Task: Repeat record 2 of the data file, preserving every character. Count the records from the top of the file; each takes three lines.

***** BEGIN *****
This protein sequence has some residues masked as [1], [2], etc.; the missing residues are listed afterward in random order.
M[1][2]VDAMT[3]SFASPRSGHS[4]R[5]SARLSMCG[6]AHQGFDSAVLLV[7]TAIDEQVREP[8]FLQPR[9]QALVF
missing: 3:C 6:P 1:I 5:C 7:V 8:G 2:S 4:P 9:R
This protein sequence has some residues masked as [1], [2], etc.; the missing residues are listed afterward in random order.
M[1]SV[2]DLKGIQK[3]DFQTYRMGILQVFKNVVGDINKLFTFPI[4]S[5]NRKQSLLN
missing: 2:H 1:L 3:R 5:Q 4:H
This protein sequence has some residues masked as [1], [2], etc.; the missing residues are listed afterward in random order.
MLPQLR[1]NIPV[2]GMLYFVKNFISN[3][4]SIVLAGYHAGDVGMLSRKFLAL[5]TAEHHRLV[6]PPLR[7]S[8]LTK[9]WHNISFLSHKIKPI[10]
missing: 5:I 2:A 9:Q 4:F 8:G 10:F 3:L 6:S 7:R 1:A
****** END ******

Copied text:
This protein sequence has some residues masked as [1], [2], etc.; the missing residues are listed afterward in random order.
M[1]SV[2]DLKGIQK[3]DFQTYRMGILQVFKNVVGDINKLFTFPI[4]S[5]NRKQSLLN
missing: 2:H 1:L 3:R 5:Q 4:H